In a 1976 memorandum to the director of the FBI from Springfield, Ill., Sheriff Russell Crews of Marshall County, Ill., reported widespread incidents of cattle mutilations. The memorandum concluded on this chilling note:
“This is furnished to the Bureau in view of numerous references in this article to Federal investigative agencies and also theories that these mutilations of cattle are only a forerunner of later mutilations of human beings.”
Edmund said he and his family also worried that whatever was happening to their cattle wouldn’t stop with the animals.
“I was wondering, are they going to do humans next?” Edmund said.
Edmund believes that the government is responsible for what happened to his family’s ranch. The cattle mutilations, he believes, are related to Project Gasbuggy.
In 1967, the Atomic Energy Commission detonated a nuclear device near Dulce. The name of the project was Project Gasbuggy, which was meant to ease the flow of natural gas in the Dulce area and the Northwest area of Dulce.
“But on the other hand, that governmental project may have created some kind of a disaster in the sense that radiation leakage started happening in the late 1970s, and that’s coincidentally when a lot of cows in that area were affected – not only cows, but sheep and other animals. And coincidentally, in the late 1970s, there have been many cattle mutilation cases in that Dulce area and southern Colorado and so on,” Hay-akawa said.
In 2013, author Greg Valdez pub-lished his father’s investigations into the cattle mutilations in Dulce. He laid out a theory in his book, “Dulce Base The Truth and Evidence from the Case Files of Gabe Valdez,” that the government was monitoring the radiation effects on specific local cattle and was trying to do research on the tissue of cows in the area. The government, according to Val-dez, was trying to avoid scaring people or reveal that they had made a mistake and leaked radiation.
Gabe, who was a New Mexico state trooper stationed in Dulce, believed the government clandestinely chose cattle and took them by helicopter for testing.
Edmund said several police officers even spotted a strange aircraft hovering over his family’s cattle ranch one night.
“If radiations leakage happened because of Project Gasbuggy, it’s a big issue health-wise,” Hayakawa said.
The mystery continues without answersEventually, the Gomez family couldn’t keep up with the cattle losses and in 1985 had to sell the ranch, which had been in their family for 100 years.
“My dad and I were leasing the ranch from my grandfather,” Edmund said.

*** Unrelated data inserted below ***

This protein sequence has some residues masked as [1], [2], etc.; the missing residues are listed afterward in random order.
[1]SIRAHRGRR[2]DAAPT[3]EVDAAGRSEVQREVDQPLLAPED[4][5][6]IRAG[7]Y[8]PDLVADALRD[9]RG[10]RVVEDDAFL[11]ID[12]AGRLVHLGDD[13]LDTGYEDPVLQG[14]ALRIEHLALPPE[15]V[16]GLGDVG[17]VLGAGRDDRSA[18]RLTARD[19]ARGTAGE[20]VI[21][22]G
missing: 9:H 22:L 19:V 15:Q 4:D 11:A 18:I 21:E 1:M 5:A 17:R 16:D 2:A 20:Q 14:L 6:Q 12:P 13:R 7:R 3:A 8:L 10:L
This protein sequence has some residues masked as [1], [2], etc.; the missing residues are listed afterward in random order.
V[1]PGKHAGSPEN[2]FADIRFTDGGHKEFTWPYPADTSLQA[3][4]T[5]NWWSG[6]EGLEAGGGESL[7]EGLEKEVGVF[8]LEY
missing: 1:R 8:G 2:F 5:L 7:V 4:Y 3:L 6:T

“We would run the cows for him, but we were responsible for any deaths.
So we have to replace say, if there was 100 head of cows, we had to give him 100 head of cows, and then whatever the percentage of the calves to keep it going. Our intention at that time was to purchase the ranch from my grandfather. Well, because of the financial situation there, we took a beating, and eventually we couldn’t come up with the cash to purchase the ranch when the family decided to sell it.”
When asked whether he thought his family would ever receive compensation, answers, or closure for what happened to them, Edmund said he gave up on that idea long ago.
“I had hoped that we would at this time, but I don’t see it happening,” Ed-mund said. “We can’t afford to sue the government. We don’t have the financial resources to do so. And the other part of it is, the government has to give permission to be able to sue them anyway.
So, we were stuck with the bill.”
Though Edmund also saw a strange aircraft hovering next to his school bus while he was in sixth grade, he doesn’t believe that aliens are responsible for his family’s hardships, and believes that only hard evidence is going to give people the answers they’re looking for.
“There’s things that I’ve seen. I can’t explain them, but I’m sure there’s got to be an explanation for them. But, the only thing that I know is that the evidence that has been left behind all points toward the government, toward humans. I’m not saying that there aren’t extraterrestrial aliens that have been visiting, or that we haven’t inter-di-dimensional worlds that come and go. … I haven’t seen that,” Edmund said.
“We don’t have the evidence to (support) that. I think people are thinking, ‘Well, since I can’t explain it, I’ll make up a hypothesis and try to try to figure it out.’ So, I can only go with what is concrete data that we have to support what we’ve seen. Everything points to humans and points to the government.”